Subependymoma

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Editor-In-Chief: C. Michael Gibson, M.S., M.D. [1]Associate Editor(s)-in-Chief: Sujit Routray, M.D. [2]

Synonyms and Keywords: Subependymomas; Subependymal astrocytoma; Subependymal astrocytomas

Overview

Subependymoma is a type of brain tumor; specifically, it is a rare form of ependymal tumors.[1] Subependymoma is a benign (WHO grade I) tumor, which is slow growing and non-invasive.[2]

Pathophysiology

Pathogenesis

  • Subependymoma arises from subependymal glial cells, although it can also arise from astrocytes from the subependymal plate, ependymal cells, and mixed ependymal and astrocytic cells.[3]

Gross Pathology

  • Subependymoma is most commonly seen in the fourth ventricle, but can arise anywhere where there is ependyma. The distribution in the ventricular system is as follows:[4]
  • On gross pathology, subependymoma is characterized by a small, white to grey, firm, well circumscribed, solid, avascular mass attached to the ventricular wall by a narrow pedicle.[3]

Microscopic Pathology

  • On microscopic histopathological analysis, subependymoma is characterized by microcystic spaces and bland appearing cells without appreciable nuclear atypia or mitoses. The nuclei tend to form clusters. No high grade features (mitoses, Ki-67 / MIBI index > 1.5%, necrosis) are present. Loose pseudorosettes are observed.[4]

Immunohistochemistry

  • Subependymoma is demonstrated by positivity to tumor marker such as GFAP.[4]

Differentiating Subependymoma from other Diseases

Epidemiology and Demographics

Prevalence

  • Subependymoma constitutes approximately 1% of all intracranial tumors.[3]

Age

  • Subependymoma is a rare disease that tends to affect middle-aged adults and the elderly population (typically 5th to 6th decades).[6]

Gender

  • Males are more commonly affected with subependymoma than females. The male to female ratio is approximately 2.3 to 1.[6]

Natural History, Complications and Prognosis

Natural History

Complications

Prognosis

  • The prognosis of subependymoma is excellent wih complete excision of the tumor.[3]

History and Symptoms

History

  • When evaluating a patient for subependymoma, you should take a detailed history of the presenting symptom (onset, duration, and progression), other associated symptoms, and a thorough family and past medical history review.

Symptoms

  • Typically patients of subependymoma are asymptomatic and small lesions are discovered incidentally.
  • Symptoms of subependymoma include:[8]

CT

  • Head CT scan is helpful in the diagnosis of subependymoma. On CT scan, subependymoma is characterized by:[9]
  • Iso- and hypodense intraventricular mass
  • Positive mass effect
  • No enhancement
  • If large, it may have cystic or even calcific components
  • No vasogenic edema

MRI

  • Brain MRI is helpful in the diagnosis of subependymoma. On MRI, subependymoma is characterized by:
MRI component Findings

T1 weighted image

  • Iso - hypointense compared to white matter
  • Homogeneous but may be heterogeneous in larger lesions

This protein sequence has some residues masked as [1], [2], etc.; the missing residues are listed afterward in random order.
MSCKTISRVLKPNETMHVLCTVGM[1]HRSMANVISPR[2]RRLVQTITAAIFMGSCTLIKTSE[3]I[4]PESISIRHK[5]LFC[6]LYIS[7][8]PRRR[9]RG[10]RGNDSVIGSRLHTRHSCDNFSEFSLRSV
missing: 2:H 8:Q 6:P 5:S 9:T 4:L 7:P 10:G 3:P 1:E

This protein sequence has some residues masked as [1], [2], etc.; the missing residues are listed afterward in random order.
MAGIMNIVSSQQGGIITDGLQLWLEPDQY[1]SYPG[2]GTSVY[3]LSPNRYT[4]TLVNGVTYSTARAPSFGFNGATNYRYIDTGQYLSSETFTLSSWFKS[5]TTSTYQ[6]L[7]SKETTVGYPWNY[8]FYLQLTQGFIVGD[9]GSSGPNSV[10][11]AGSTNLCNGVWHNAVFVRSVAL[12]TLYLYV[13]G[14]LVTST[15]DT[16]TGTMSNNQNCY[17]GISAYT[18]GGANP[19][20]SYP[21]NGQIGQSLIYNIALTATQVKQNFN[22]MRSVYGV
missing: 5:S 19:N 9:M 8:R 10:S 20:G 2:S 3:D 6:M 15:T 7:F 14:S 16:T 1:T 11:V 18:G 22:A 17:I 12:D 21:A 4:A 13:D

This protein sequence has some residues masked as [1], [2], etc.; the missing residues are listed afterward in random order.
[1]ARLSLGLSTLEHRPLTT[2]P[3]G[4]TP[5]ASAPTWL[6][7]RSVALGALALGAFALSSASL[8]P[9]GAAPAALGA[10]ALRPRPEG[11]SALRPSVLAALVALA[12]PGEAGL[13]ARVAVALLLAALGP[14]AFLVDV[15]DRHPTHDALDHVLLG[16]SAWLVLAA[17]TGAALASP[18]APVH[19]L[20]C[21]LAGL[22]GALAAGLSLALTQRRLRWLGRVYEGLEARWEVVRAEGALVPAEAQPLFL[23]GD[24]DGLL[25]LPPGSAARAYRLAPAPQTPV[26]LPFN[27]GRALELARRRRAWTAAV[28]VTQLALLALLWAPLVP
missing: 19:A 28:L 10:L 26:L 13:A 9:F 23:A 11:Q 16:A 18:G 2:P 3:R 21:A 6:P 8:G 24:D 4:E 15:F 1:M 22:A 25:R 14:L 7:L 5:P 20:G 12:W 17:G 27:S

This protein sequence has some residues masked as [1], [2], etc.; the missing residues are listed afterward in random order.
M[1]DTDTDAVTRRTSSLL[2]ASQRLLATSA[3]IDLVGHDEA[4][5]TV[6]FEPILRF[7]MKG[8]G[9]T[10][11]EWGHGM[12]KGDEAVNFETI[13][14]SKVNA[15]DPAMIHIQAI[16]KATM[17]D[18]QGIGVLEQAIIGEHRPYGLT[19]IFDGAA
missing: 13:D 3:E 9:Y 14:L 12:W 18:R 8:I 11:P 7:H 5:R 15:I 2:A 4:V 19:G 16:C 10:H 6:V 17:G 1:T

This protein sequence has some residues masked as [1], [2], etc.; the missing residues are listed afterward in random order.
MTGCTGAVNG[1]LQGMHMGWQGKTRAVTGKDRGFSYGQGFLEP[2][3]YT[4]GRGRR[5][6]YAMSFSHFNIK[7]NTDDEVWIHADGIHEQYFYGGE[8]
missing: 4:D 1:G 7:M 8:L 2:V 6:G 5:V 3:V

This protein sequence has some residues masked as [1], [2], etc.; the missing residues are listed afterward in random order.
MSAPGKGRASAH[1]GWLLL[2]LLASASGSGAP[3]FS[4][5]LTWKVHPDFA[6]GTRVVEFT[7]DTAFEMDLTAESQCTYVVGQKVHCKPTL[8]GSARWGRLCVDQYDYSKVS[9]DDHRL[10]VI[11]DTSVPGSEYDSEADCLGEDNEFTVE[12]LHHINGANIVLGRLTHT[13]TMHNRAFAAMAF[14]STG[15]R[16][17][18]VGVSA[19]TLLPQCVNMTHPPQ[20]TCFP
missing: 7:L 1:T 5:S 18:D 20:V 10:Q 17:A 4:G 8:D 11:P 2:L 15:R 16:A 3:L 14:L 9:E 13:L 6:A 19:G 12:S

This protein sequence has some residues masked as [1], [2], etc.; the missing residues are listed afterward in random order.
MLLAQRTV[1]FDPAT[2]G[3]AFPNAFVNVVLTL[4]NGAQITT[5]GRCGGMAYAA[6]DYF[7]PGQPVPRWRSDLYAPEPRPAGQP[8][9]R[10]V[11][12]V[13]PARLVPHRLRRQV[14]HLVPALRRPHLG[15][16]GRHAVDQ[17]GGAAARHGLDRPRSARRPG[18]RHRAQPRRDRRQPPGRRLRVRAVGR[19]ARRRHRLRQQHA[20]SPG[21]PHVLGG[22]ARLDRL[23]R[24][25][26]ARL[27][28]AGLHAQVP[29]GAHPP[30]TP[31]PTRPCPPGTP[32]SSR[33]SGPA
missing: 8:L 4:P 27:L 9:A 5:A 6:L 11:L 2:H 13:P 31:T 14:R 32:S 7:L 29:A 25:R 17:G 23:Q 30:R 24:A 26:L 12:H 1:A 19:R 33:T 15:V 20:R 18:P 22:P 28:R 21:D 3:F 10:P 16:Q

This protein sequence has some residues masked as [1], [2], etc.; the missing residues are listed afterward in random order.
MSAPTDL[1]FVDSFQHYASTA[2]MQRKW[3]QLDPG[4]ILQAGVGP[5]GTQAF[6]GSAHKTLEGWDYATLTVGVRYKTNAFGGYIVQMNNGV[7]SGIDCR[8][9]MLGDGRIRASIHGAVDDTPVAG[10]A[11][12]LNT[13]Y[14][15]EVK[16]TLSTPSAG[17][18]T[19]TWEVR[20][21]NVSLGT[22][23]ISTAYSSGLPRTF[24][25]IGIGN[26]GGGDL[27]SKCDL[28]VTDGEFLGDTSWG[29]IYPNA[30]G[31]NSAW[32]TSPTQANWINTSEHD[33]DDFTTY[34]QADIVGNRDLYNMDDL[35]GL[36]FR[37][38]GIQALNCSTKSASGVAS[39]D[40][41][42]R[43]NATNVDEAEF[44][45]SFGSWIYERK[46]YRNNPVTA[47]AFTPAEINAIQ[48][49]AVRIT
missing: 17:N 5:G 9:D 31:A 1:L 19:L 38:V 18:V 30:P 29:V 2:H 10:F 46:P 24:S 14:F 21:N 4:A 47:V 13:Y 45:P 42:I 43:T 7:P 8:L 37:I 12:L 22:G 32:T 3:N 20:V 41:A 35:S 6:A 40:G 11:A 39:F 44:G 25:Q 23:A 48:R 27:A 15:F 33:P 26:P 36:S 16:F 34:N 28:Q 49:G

T2 weighted image

  • Hyperintense compared to adjacent white and grey matter
  • Heterogeneity may be seen in larger lesions, with susceptibility related signal drop out due to calcifications
  • No adjacent parenchymal edema (as no brain invasion is present)

T1 weighted image with contrast

  • Little or no enhancement

Biopsy

  • Biopsy of the subependymoma tumor, taken through a needle during a simple surgical procedure, helps to confirm the diagnosis.[10]

Treatment

References

  1. Subependymoma. Wikipedia 2016. https://en.wikipedia.org/wiki/Subependymoma. Accessed on January 12, 2016
  2. Subependymoma. Dr Bruno Di Muzio and A.Prof Frank Gaillard et al. Radiopaedia 2016. http://radiopaedia.org/articles/subependymoma. Accessed on January 12, 2016
  3. 3.0 3.1 3.2 3.3 Saad AF, Bidiwala SB, Layton KF, Snipes GJ, Opatowsky MJ (2013). "Fourth ventricular subependymoma presenting as worsening headache.". Proc (Bayl Univ Med Cent). 26 (1): 52–4. PMC 3523772Freely accessible. PMID 23382616. 
  4. 4.0 4.1 4.2 Pathology of subependymoma. Dr Bruno Di Muzio and A.Prof Frank Gaillard et al. Radiopaedia 2016. http://radiopaedia.org/articles/subependymoma. Accessed on January 12, 2016
  5. Intraventricular neoplasms and lesions. Dr Henry Knipe and Dr Vinod G Maller et al. Radiopaedia 2016. http://radiopaedia.org/articles/intraventricular-neoplasms-and-lesions. Accessed on January 12, 2016
  6. 6.0 6.1 Epidemiology of subependymoma. Dr Bruno Di Muzio and A.Prof Frank Gaillard et al. Radiopaedia 2016. http://radiopaedia.org/articles/subependymoma. Accessed on January 12, 2016
  7. 7.0 7.1 Clinical presentation of subependymoma. Dr Bruno Di Muzio and A.Prof Frank Gaillard et al. Radiopaedia 2016. http://radiopaedia.org/articles/subependymoma. Accessed on January 12, 2016
  8. KE, Changshu. "Subependymoma: a case report and the review of literatures". doi:10.3969/j.issn.1672-6731.2011.01.021. 
  9. Radiographic features of subependymoma. Dr Bruno Di Muzio and A.Prof Frank Gaillard et al. Radiopaedia 2016. http://radiopaedia.org/articles/subependymoma. Accessed on January 12, 2016
  10. Diagnosis of subependymoma. Wikipedia 2016. https://en.wikipedia.org/wiki/Subependymoma. Accessed on January 8, 2016

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